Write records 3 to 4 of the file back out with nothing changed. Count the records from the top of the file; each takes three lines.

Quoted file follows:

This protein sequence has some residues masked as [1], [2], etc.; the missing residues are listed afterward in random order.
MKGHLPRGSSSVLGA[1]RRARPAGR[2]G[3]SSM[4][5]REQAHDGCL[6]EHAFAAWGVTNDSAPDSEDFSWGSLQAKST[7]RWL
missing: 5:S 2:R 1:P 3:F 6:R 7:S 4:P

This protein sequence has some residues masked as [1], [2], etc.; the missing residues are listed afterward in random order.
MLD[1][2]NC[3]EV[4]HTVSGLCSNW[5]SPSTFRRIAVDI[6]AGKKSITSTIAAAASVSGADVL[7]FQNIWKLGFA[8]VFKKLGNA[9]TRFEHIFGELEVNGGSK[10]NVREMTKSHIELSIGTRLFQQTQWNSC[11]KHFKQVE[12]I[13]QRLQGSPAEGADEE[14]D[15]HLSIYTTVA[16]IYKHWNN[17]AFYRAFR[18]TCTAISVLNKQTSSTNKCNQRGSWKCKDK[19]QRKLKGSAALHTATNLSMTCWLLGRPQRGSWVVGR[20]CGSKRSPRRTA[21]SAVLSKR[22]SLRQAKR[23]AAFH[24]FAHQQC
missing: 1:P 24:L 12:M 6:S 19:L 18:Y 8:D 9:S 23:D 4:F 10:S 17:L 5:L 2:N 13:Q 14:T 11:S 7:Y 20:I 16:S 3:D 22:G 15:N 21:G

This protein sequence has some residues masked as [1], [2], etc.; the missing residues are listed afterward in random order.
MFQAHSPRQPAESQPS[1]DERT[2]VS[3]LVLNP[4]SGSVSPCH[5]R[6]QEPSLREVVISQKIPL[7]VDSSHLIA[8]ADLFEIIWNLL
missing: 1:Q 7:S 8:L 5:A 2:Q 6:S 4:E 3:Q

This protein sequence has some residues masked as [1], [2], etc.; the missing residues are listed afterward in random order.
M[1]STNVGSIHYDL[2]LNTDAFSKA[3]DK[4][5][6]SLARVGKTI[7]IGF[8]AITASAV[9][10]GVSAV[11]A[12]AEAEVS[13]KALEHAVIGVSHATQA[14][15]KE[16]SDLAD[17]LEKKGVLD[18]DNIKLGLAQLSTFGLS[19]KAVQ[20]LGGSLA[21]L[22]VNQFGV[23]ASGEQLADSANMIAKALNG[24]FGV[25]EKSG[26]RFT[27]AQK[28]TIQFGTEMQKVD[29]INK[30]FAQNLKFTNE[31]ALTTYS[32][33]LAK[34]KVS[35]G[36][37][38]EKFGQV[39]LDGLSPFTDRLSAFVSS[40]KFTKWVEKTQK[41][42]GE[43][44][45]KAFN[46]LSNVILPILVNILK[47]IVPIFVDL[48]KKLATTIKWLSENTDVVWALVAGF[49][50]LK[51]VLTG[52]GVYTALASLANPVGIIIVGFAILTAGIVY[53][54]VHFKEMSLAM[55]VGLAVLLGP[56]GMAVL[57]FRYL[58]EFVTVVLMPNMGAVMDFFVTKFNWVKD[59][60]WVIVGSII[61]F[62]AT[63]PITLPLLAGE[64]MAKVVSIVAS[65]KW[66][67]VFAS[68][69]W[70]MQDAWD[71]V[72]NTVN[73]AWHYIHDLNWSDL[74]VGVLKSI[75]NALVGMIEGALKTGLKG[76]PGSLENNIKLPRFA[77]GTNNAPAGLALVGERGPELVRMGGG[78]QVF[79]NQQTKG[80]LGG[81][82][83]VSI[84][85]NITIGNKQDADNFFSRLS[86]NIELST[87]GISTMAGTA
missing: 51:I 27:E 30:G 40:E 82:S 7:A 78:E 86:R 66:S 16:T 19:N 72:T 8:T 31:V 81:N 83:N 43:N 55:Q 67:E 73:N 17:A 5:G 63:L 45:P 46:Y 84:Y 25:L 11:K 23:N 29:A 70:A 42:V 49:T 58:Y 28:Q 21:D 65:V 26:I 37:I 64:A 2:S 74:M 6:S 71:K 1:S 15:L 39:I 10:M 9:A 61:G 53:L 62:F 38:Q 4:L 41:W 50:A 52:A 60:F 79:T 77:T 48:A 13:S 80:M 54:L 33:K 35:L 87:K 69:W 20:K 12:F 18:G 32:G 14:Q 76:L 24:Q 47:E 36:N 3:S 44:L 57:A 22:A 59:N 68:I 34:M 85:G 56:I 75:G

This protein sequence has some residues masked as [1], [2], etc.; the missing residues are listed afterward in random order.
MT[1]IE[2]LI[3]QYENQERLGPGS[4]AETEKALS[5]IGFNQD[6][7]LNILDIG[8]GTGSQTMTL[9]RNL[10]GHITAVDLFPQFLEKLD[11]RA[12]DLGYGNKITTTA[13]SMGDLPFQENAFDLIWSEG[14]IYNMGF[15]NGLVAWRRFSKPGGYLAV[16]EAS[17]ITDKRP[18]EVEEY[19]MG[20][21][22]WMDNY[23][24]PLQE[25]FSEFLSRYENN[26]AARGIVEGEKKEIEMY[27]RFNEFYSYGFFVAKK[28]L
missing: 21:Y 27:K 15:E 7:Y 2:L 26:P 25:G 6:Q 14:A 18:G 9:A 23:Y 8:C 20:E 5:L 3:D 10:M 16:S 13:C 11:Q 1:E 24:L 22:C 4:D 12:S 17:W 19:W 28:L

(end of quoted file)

This protein sequence has some residues masked as [1], [2], etc.; the missing residues are listed afterward in random order.
MFQAHSPRQPAESQPS[1]DERT[2]VS[3]LVLNP[4]SGSVSPCH[5]R[6]QEPSLREVVISQKIPL[7]VDSSHLIA[8]ADLFEIIWNLL
missing: 1:Q 7:S 8:L 5:A 2:Q 6:S 4:E 3:Q

This protein sequence has some residues masked as [1], [2], etc.; the missing residues are listed afterward in random order.
M[1]STNVGSIHYDL[2]LNTDAFSKA[3]DK[4][5][6]SLARVGKTI[7]IGF[8]AITASAV[9][10]GVSAV[11]A[12]AEAEVS[13]KALEHAVIGVSHATQA[14][15]KE[16]SDLAD[17]LEKKGVLD[18]DNIKLGLAQLSTFGLS[19]KAVQ[20]LGGSLA[21]L[22]VNQFGV[23]ASGEQLADSANMIAKALNG[24]FGV[25]EKSG[26]RFT[27]AQK[28]TIQFGTEMQKVD[29]INK[30]FAQNLKFTNE[31]ALTTYS[32][33]LAK[34]KVS[35]G[36][37][38]EKFGQV[39]LDGLSPFTDRLSAFVSS[40]KFTKWVEKTQK[41][42]GE[43][44][45]KAFN[46]LSNVILPILVNILK[47]IVPIFVDL[48]KKLATTIKWLSENTDVVWALVAGF[49][50]LK[51]VLTG[52]GVYTALASLANPVGIIIVGFAILTAGIVY[53][54]VHFKEMSLAM[55]VGLAVLLGP[56]GMAVL[57]FRYL[58]EFVTVVLMPNMGAVMDFFVTKFNWVKD[59][60]WVIVGSII[61]F[62]AT[63]PITLPLLAGE[64]MAKVVSIVAS[65]KW[66][67]VFAS[68][69]W[70]MQDAWD[71]V[72]NTVN[73]AWHYIHDLNWSDL[74]VGVLKSI[75]NALVGMIEGALKTGLKG[76]PGSLENNIKLPRFA[77]GTNNAPAGLALVGERGPELVRMGGG[78]QVF[79]NQQTKG[80]LGG[81][82][83]VSI[84][85]NITIGNKQDADNFFSRLS[86]NIELST[87]GISTMAGTA
missing: 51:I 27:E 30:G 40:E 82:S 7:A 78:E 86:R 66:S 16:T 19:N 72:T 8:T 31:V 81:N 83:N 43:N 55:Q 67:E 73:N 17:A 5:G 63:L 45:P 46:Y 84:Y 25:L 11:K 23:N 29:A 70:A 42:V 49:T 58:Y 28:Q 21:D 65:V 26:I 37:I 64:A 2:S 74:M 6:S 71:K 1:S 15:L 39:I 10:M 9:A 61:G 53:L 62:F 38:Q 4:L 41:W 50:A 52:A 60:F 79:T 77:T 48:A 13:S 80:M 54:L 33:K 35:L 87:K 69:W 20:K 12:F 18:G 32:G 14:Q 76:L 24:Q 47:E 36:N 3:S 44:L 57:A 22:A 59:N 68:I 34:M 85:G 56:I 75:G